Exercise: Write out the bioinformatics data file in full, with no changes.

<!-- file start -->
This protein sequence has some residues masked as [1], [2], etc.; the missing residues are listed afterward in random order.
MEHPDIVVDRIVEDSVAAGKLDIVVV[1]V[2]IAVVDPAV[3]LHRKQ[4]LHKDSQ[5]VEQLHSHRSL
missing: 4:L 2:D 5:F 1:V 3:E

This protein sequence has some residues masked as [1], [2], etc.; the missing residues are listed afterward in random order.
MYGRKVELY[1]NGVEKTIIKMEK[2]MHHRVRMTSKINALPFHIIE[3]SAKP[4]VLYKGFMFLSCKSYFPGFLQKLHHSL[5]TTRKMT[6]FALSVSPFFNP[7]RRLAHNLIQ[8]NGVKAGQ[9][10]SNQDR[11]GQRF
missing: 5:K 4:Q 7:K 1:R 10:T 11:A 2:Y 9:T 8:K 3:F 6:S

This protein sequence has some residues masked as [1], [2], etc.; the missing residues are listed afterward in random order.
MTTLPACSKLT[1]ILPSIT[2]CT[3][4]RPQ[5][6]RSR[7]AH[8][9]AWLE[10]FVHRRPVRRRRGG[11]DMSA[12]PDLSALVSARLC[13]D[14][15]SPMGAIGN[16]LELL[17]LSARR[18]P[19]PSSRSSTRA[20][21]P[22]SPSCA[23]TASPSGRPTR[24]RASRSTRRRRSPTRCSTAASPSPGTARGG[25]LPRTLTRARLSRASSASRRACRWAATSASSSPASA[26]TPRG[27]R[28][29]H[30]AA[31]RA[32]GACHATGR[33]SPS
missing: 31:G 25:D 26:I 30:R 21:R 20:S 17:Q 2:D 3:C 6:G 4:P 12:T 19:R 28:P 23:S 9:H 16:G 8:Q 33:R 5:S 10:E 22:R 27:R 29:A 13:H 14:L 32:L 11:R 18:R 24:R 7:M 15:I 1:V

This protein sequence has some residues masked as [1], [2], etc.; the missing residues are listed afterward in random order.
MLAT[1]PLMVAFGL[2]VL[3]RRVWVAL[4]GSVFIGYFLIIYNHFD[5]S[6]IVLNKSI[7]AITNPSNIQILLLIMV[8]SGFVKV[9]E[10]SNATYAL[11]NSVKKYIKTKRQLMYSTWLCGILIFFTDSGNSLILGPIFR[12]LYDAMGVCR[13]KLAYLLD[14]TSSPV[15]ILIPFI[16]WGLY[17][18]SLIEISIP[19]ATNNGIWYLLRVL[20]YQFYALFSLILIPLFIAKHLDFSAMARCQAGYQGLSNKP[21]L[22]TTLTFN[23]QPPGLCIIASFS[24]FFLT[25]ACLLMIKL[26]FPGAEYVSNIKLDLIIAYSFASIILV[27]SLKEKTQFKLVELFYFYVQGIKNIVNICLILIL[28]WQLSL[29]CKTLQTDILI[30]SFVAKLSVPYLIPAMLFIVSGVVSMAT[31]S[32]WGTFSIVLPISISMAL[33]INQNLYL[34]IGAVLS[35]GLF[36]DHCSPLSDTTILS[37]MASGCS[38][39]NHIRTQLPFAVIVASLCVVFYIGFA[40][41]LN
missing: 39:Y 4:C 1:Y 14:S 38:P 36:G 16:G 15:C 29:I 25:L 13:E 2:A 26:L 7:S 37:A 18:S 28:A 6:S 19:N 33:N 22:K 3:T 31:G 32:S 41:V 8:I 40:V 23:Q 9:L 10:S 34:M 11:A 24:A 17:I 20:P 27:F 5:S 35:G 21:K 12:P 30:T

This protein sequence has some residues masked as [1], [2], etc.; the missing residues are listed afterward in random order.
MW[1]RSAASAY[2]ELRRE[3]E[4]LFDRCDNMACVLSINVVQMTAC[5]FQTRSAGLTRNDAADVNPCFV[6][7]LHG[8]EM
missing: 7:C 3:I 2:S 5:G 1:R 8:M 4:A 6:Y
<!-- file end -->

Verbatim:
This protein sequence has some residues masked as [1], [2], etc.; the missing residues are listed afterward in random order.
MEHPDIVVDRIVEDSVAAGKLDIVVV[1]V[2]IAVVDPAV[3]LHRKQ[4]LHKDSQ[5]VEQLHSHRSL
missing: 4:L 2:D 5:F 1:V 3:E

This protein sequence has some residues masked as [1], [2], etc.; the missing residues are listed afterward in random order.
MYGRKVELY[1]NGVEKTIIKMEK[2]MHHRVRMTSKINALPFHIIE[3]SAKP[4]VLYKGFMFLSCKSYFPGFLQKLHHSL[5]TTRKMT[6]FALSVSPFFNP[7]RRLAHNLIQ[8]NGVKAGQ[9][10]SNQDR[11]GQRF
missing: 5:K 4:Q 7:K 1:R 10:T 11:A 2:Y 9:T 8:K 3:F 6:S

This protein sequence has some residues masked as [1], [2], etc.; the missing residues are listed afterward in random order.
MTTLPACSKLT[1]ILPSIT[2]CT[3][4]RPQ[5][6]RSR[7]AH[8][9]AWLE[10]FVHRRPVRRRRGG[11]DMSA[12]PDLSALVSARLC[13]D[14][15]SPMGAIGN[16]LELL[17]LSARR[18]P[19]PSSRSSTRA[20][21]P[22]SPSCA[23]TASPSGRPTR[24]RASRSTRRRRSPTRCSTAASPSPGTARGG[25]LPRTLTRARLSRASSASRRACRWAATSASSSPASA[26]TPRG[27]R[28][29]H[30]AA[31]RA[32]GACHATGR[33]SPS
missing: 31:G 25:D 26:I 30:R 21:R 20:S 17:Q 2:D 3:C 6:G 4:P 12:T 19:R 28:P 23:S 9:H 16:G 8:Q 33:R 5:S 10:E 22:R 27:R 29:A 13:H 14:L 32:L 11:R 18:R 24:R 7:M 15:I 1:V

This protein sequence has some residues masked as [1], [2], etc.; the missing residues are listed afterward in random order.
MLAT[1]PLMVAFGL[2]VL[3]RRVWVAL[4]GSVFIGYFLIIYNHFD[5]S[6]IVLNKSI[7]AITNPSNIQILLLIMV[8]SGFVKV[9]E[10]SNATYAL[11]NSVKKYIKTKRQLMYSTWLCGILIFFTDSGNSLILGPIFR[12]LYDAMGVCR[13]KLAYLLD[14]TSSPV[15]ILIPFI[16]WGLY[17][18]SLIEISIP[19]ATNNGIWYLLRVL[20]YQFYALFSLILIPLFIAKHLDFSAMARCQAGYQGLSNKP[21]L[22]TTLTFN[23]QPPGLCIIASFS[24]FFLT[25]ACLLMIKL[26]FPGAEYVSNIKLDLIIAYSFASIILV[27]SLKEKTQFKLVELFYFYVQGIKNIVNICLILIL[28]WQLSL[29]CKTLQTDILI[30]SFVAKLSVPYLIPAMLFIVSGVVSMAT[31]S[32]WGTFSIVLPISISMAL[33]INQNLYL[34]IGAVLS[35]GLF[36]DHCSPLSDTTILS[37]MASGCS[38][39]NHIRTQLPFAVIVASLCVVFYIGFA[40][41]LN
missing: 39:Y 4:C 1:Y 14:S 38:P 36:G 16:G 15:C 29:I 25:L 13:E 2:A 26:L 7:S 37:A 18:S 28:A 6:S 19:N 33:N 22:K 3:T 31:G 32:S 41:V 8:I 40:V 23:Q 9:L 10:S 34:M 11:A 24:A 17:I 20:P 27:F 5:S 35:G 21:K 12:P 30:T

This protein sequence has some residues masked as [1], [2], etc.; the missing residues are listed afterward in random order.
MW[1]RSAASAY[2]ELRRE[3]E[4]LFDRCDNMACVLSINVVQMTAC[5]FQTRSAGLTRNDAADVNPCFV[6][7]LHG[8]EM
missing: 7:C 3:I 2:S 5:G 1:R 8:M 4:A 6:Y